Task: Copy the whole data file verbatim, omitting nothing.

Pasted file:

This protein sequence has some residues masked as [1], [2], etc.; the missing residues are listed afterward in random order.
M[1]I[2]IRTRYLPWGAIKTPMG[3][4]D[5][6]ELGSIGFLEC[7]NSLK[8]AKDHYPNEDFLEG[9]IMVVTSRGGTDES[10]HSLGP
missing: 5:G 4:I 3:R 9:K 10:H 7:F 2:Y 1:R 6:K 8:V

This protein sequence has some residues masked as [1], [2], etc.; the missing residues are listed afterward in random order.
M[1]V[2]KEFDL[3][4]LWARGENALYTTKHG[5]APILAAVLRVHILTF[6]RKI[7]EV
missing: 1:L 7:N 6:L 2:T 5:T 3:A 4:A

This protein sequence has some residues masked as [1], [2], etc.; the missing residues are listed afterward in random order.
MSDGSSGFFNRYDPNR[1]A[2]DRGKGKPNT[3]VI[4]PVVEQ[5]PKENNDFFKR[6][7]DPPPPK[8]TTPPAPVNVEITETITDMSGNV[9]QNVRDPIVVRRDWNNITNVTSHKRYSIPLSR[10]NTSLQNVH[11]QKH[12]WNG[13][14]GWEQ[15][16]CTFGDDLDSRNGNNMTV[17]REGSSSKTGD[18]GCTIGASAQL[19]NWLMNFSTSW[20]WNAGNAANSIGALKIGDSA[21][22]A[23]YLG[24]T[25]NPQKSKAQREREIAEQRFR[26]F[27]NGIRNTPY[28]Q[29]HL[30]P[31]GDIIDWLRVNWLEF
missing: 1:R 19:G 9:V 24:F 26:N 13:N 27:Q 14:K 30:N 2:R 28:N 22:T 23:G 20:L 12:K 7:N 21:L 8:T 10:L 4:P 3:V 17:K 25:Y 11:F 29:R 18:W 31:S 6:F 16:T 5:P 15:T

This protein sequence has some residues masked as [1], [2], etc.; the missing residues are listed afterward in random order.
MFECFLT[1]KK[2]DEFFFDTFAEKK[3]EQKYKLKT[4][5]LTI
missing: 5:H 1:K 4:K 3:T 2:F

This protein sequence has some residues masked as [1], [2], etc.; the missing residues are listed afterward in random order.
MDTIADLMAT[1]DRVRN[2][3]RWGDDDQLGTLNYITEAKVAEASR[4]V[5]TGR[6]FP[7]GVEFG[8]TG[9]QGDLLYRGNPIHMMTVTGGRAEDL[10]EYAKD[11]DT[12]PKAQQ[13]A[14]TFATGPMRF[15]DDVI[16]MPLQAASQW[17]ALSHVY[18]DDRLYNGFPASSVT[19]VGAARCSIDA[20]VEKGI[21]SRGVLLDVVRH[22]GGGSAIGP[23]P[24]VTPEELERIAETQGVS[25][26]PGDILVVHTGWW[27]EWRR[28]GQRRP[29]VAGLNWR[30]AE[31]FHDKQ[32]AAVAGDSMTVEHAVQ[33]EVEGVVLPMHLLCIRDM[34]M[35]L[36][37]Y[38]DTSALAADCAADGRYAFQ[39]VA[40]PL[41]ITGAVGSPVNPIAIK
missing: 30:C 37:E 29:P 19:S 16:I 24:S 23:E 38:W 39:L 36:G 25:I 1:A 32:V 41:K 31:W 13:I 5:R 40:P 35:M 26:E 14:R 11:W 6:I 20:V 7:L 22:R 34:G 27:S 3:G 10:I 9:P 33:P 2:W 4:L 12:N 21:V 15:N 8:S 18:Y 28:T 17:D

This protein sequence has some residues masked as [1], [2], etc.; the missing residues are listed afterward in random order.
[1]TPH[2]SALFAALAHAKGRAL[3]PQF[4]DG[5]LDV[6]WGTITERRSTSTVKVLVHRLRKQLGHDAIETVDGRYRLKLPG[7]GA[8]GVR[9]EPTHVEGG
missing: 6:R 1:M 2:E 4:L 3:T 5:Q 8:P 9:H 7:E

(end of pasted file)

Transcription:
This protein sequence has some residues masked as [1], [2], etc.; the missing residues are listed afterward in random order.
M[1]I[2]IRTRYLPWGAIKTPMG[3][4]D[5][6]ELGSIGFLEC[7]NSLK[8]AKDHYPNEDFLEG[9]IMVVTSRGGTDES[10]HSLGP
missing: 5:G 4:I 3:R 9:K 10:H 7:F 2:Y 1:R 6:K 8:V

This protein sequence has some residues masked as [1], [2], etc.; the missing residues are listed afterward in random order.
M[1]V[2]KEFDL[3][4]LWARGENALYTTKHG[5]APILAAVLRVHILTF[6]RKI[7]EV
missing: 1:L 7:N 6:L 2:T 5:T 3:A 4:A

This protein sequence has some residues masked as [1], [2], etc.; the missing residues are listed afterward in random order.
MSDGSSGFFNRYDPNR[1]A[2]DRGKGKPNT[3]VI[4]PVVEQ[5]PKENNDFFKR[6][7]DPPPPK[8]TTPPAPVNVEITETITDMSGNV[9]QNVRDPIVVRRDWNNITNVTSHKRYSIPLSR[10]NTSLQNVH[11]QKH[12]WNG[13][14]GWEQ[15][16]CTFGDDLDSRNGNNMTV[17]REGSSSKTGD[18]GCTIGASAQL[19]NWLMNFSTSW[20]WNAGNAANSIGALKIGDSA[21][22]A[23]YLG[24]T[25]NPQKSKAQREREIAEQRFR[26]F[27]NGIRNTPY[28]Q[29]HL[30]P[31]GDIIDWLRVNWLEF
missing: 1:R 19:G 9:V 24:F 26:N 13:N 27:Q 14:K 30:N 2:R 28:N 22:T 23:G 20:L 12:K 7:N 21:L 8:T 10:L 4:P 3:V 17:K 25:Y 11:F 29:R 18:W 31:S 6:F 16:T 5:P 15:T

This protein sequence has some residues masked as [1], [2], etc.; the missing residues are listed afterward in random order.
MFECFLT[1]KK[2]DEFFFDTFAEKK[3]EQKYKLKT[4][5]LTI
missing: 5:H 1:K 4:K 3:T 2:F

This protein sequence has some residues masked as [1], [2], etc.; the missing residues are listed afterward in random order.
MDTIADLMAT[1]DRVRN[2][3]RWGDDDQLGTLNYITEAKVAEASR[4]V[5]TGR[6]FP[7]GVEFG[8]TG[9]QGDLLYRGNPIHMMTVTGGRAEDL[10]EYAKD[11]DT[12]PKAQQ[13]A[14]TFATGPMRF[15]DDVI[16]MPLQAASQW[17]ALSHVY[18]DDRLYNGFPASSVT[19]VGAARCSIDA[20]VEKGI[21]SRGVLLDVVRH[22]GGGSAIGP[23]P[24]VTPEELERIAETQGVS[25][26]PGDILVVHTGWW[27]EWRR[28]GQRRP[29]VAGLNWR[30]AE[31]FHDKQ[32]AAVAGDSMTVEHAVQ[33]EVEGVVLPMHLLCIRDM[34]M[35]L[36][37]Y[38]DTSALAADCAADGRYAFQ[39]VA[40]PL[41]ITGAVGSPVNPIAIK
missing: 30:C 37:E 29:P 19:S 16:I 24:S 23:E 38:W 39:L 36:G 25:I 1:A 32:V 41:K 31:W 13:I 5:R 40:P 35:M 26:E 14:R 11:W 6:I 20:V 7:L 22:R 34:G 27:S 3:G 10:I 9:P 33:P 2:W 4:L 12:N 21:V 15:N 8:S 18:Y 28:T 17:D

This protein sequence has some residues masked as [1], [2], etc.; the missing residues are listed afterward in random order.
[1]TPH[2]SALFAALAHAKGRAL[3]PQF[4]DG[5]LDV[6]WGTITERRSTSTVKVLVHRLRKQLGHDAIETVDGRYRLKLPG[7]GA[8]GVR[9]EPTHVEGG
missing: 6:R 1:M 2:E 4:L 3:T 5:Q 8:P 9:H 7:E